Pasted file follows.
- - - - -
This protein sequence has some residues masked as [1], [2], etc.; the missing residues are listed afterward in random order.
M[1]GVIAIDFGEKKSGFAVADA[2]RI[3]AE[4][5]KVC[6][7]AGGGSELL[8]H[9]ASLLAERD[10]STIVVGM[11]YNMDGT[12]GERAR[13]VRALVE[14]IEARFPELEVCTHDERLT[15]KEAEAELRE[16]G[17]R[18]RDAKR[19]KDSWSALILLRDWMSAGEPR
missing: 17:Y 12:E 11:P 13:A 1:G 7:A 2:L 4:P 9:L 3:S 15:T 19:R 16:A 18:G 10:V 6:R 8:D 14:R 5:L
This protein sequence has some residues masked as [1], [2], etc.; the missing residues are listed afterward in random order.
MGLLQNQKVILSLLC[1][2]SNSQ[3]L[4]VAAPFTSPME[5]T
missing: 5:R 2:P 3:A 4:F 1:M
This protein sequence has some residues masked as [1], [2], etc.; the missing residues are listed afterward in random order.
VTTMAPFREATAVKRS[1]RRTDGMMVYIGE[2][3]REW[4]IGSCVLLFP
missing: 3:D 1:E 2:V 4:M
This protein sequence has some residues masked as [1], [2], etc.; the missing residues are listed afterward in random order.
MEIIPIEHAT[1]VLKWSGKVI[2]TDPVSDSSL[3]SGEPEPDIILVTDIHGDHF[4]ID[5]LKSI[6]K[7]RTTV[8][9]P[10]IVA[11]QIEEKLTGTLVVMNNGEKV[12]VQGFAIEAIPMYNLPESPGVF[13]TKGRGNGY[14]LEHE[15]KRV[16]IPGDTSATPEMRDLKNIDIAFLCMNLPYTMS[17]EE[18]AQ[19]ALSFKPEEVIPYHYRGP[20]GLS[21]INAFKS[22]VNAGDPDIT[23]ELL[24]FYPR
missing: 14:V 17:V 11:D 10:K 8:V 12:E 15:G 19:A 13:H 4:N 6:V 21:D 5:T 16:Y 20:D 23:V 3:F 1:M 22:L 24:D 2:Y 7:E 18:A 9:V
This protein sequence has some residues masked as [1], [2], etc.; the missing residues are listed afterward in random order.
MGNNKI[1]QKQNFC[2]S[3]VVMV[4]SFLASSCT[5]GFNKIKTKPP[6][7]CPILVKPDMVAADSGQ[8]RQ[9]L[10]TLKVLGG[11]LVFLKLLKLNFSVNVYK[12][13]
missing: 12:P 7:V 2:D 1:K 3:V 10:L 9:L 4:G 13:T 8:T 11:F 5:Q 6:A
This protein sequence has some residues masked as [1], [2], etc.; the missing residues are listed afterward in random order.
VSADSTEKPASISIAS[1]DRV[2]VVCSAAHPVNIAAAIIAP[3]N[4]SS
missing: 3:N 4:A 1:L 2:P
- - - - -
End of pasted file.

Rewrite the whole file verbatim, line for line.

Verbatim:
This protein sequence has some residues masked as [1], [2], etc.; the missing residues are listed afterward in random order.
M[1]GVIAIDFGEKKSGFAVADA[2]RI[3]AE[4][5]KVC[6][7]AGGGSELL[8]H[9]ASLLAERD[10]STIVVGM[11]YNMDGT[12]GERAR[13]VRALVE[14]IEARFPELEVCTHDERLT[15]KEAEAELRE[16]G[17]R[18]RDAKR[19]KDSWSALILLRDWMSAGEPR
missing: 17:Y 12:E 11:P 13:A 1:G 7:A 2:L 4:P 9:L 3:S 15:T 19:R 16:A 18:G 10:V 6:R 8:D 14:R 5:L
This protein sequence has some residues masked as [1], [2], etc.; the missing residues are listed afterward in random order.
MGLLQNQKVILSLLC[1][2]SNSQ[3]L[4]VAAPFTSPME[5]T
missing: 5:R 2:P 3:A 4:F 1:M
This protein sequence has some residues masked as [1], [2], etc.; the missing residues are listed afterward in random order.
VTTMAPFREATAVKRS[1]RRTDGMMVYIGE[2][3]REW[4]IGSCVLLFP
missing: 3:D 1:E 2:V 4:M
This protein sequence has some residues masked as [1], [2], etc.; the missing residues are listed afterward in random order.
MEIIPIEHAT[1]VLKWSGKVI[2]TDPVSDSSL[3]SGEPEPDIILVTDIHGDHF[4]ID[5]LKSI[6]K[7]RTTV[8][9]P[10]IVA[11]QIEEKLTGTLVVMNNGEKV[12]VQGFAIEAIPMYNLPESPGVF[13]TKGRGNGY[14]LEHE[15]KRV[16]IPGDTSATPEMRDLKNIDIAFLCMNLPYTMS[17]EE[18]AQ[19]ALSFKPEEVIPYHYRGP[20]GLS[21]INAFKS[22]VNAGDPDIT[23]ELL[24]FYPR
missing: 14:V 17:V 11:D 10:K 8:V 12:E 15:G 19:A 13:H 4:N 6:V 21:D 5:T 16:Y 20:D 23:V 3:F 1:M 22:L 24:D 2:Y 7:E 18:A 9:V
This protein sequence has some residues masked as [1], [2], etc.; the missing residues are listed afterward in random order.
MGNNKI[1]QKQNFC[2]S[3]VVMV[4]SFLASSCT[5]GFNKIKTKPP[6][7]CPILVKPDMVAADSGQ[8]RQ[9]L[10]TLKVLGG[11]LVFLKLLKLNFSVNVYK[12][13]
missing: 12:P 7:V 2:D 1:K 3:V 10:L 9:L 4:G 13:T 8:T 11:F 5:Q 6:A
This protein sequence has some residues masked as [1], [2], etc.; the missing residues are listed afterward in random order.
VSADSTEKPASISIAS[1]DRV[2]VVCSAAHPVNIAAAIIAP[3]N[4]SS
missing: 3:N 4:A 1:L 2:P